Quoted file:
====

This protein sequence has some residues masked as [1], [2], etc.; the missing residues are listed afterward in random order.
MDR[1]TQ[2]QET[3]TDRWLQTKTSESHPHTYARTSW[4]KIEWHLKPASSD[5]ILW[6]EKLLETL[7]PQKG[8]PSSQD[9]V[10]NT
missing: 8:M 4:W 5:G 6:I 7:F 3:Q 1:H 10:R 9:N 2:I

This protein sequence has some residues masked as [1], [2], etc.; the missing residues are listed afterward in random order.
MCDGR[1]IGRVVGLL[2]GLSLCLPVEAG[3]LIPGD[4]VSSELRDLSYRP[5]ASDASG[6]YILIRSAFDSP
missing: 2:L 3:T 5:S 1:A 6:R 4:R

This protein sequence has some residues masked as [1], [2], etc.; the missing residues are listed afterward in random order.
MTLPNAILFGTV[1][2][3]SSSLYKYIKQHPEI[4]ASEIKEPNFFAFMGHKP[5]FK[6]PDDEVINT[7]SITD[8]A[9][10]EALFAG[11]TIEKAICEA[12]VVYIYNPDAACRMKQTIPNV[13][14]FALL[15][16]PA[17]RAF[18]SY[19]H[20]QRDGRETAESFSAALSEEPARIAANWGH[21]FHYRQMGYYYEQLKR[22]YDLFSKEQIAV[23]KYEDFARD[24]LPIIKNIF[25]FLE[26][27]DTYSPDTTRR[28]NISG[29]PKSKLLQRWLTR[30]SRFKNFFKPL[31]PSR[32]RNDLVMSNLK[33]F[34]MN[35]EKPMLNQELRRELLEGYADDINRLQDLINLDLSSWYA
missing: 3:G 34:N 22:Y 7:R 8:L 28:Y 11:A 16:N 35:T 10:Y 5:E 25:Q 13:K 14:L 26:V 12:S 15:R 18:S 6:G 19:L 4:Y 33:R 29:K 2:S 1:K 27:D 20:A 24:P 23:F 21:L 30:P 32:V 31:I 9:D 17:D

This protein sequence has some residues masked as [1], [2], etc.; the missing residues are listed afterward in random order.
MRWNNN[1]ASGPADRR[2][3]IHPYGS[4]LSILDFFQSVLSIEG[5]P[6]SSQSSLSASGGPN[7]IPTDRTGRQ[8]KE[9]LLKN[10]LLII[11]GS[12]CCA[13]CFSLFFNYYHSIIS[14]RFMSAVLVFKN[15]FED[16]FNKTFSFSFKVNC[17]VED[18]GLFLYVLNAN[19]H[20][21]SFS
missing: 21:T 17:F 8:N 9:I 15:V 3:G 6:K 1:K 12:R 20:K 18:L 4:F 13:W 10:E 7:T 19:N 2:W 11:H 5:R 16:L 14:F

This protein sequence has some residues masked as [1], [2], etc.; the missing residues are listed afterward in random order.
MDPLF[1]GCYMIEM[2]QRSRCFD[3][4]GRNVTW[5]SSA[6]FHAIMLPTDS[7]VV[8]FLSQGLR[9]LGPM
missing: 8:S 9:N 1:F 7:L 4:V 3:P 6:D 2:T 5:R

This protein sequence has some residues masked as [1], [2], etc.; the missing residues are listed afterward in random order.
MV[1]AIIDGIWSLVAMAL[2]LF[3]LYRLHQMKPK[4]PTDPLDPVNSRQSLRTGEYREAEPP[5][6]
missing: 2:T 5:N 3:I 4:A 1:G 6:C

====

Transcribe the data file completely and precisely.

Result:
This protein sequence has some residues masked as [1], [2], etc.; the missing residues are listed afterward in random order.
MDR[1]TQ[2]QET[3]TDRWLQTKTSESHPHTYARTSW[4]KIEWHLKPASSD[5]ILW[6]EKLLETL[7]PQKG[8]PSSQD[9]V[10]NT
missing: 8:M 4:W 5:G 6:I 7:F 3:Q 1:H 10:R 9:N 2:I

This protein sequence has some residues masked as [1], [2], etc.; the missing residues are listed afterward in random order.
MCDGR[1]IGRVVGLL[2]GLSLCLPVEAG[3]LIPGD[4]VSSELRDLSYRP[5]ASDASG[6]YILIRSAFDSP
missing: 2:L 3:T 5:S 1:A 6:R 4:R

This protein sequence has some residues masked as [1], [2], etc.; the missing residues are listed afterward in random order.
MTLPNAILFGTV[1][2][3]SSSLYKYIKQHPEI[4]ASEIKEPNFFAFMGHKP[5]FK[6]PDDEVINT[7]SITD[8]A[9][10]EALFAG[11]TIEKAICEA[12]VVYIYNPDAACRMKQTIPNV[13][14]FALL[15][16]PA[17]RAF[18]SY[19]H[20]QRDGRETAESFSAALSEEPARIAANWGH[21]FHYRQMGYYYEQLKR[22]YDLFSKEQIAV[23]KYEDFARD[24]LPIIKNIF[25]FLE[26][27]DTYSPDTTRR[28]NISG[29]PKSKLLQRWLTR[30]SRFKNFFKPL[31]PSR[32]RNDLVMSNLK[33]F[34]MN[35]EKPMLNQELRRELLEGYADDINRLQDLINLDLSSWYA
missing: 3:G 34:N 22:Y 7:R 8:L 28:Y 11:A 16:N 35:T 10:Y 5:E 25:Q 13:K 14:L 26:V 12:S 15:R 18:S 6:G 19:L 4:Y 33:R 29:K 2:S 1:K 27:D 20:A 24:P 23:F 21:L 30:P 32:V 31:I 9:D 17:D

This protein sequence has some residues masked as [1], [2], etc.; the missing residues are listed afterward in random order.
MRWNNN[1]ASGPADRR[2][3]IHPYGS[4]LSILDFFQSVLSIEG[5]P[6]SSQSSLSASGGPN[7]IPTDRTGRQ[8]KE[9]LLKN[10]LLII[11]GS[12]CCA[13]CFSLFFNYYHSIIS[14]RFMSAVLVFKN[15]FED[16]FNKTFSFSFKVNC[17]VED[18]GLFLYVLNAN[19]H[20][21]SFS
missing: 21:T 17:F 8:N 9:I 15:V 3:G 6:K 1:K 12:R 20:K 18:L 4:F 13:W 10:E 7:T 19:N 2:W 11:H 5:R 16:L 14:F

This protein sequence has some residues masked as [1], [2], etc.; the missing residues are listed afterward in random order.
MDPLF[1]GCYMIEM[2]QRSRCFD[3][4]GRNVTW[5]SSA[6]FHAIMLPTDS[7]VV[8]FLSQGLR[9]LGPM
missing: 8:S 9:N 1:F 7:L 4:V 3:P 6:D 2:T 5:R

This protein sequence has some residues masked as [1], [2], etc.; the missing residues are listed afterward in random order.
MV[1]AIIDGIWSLVAMAL[2]LF[3]LYRLHQMKPK[4]PTDPLDPVNSRQSLRTGEYREAEPP[5][6]
missing: 2:T 5:N 3:I 4:A 1:G 6:C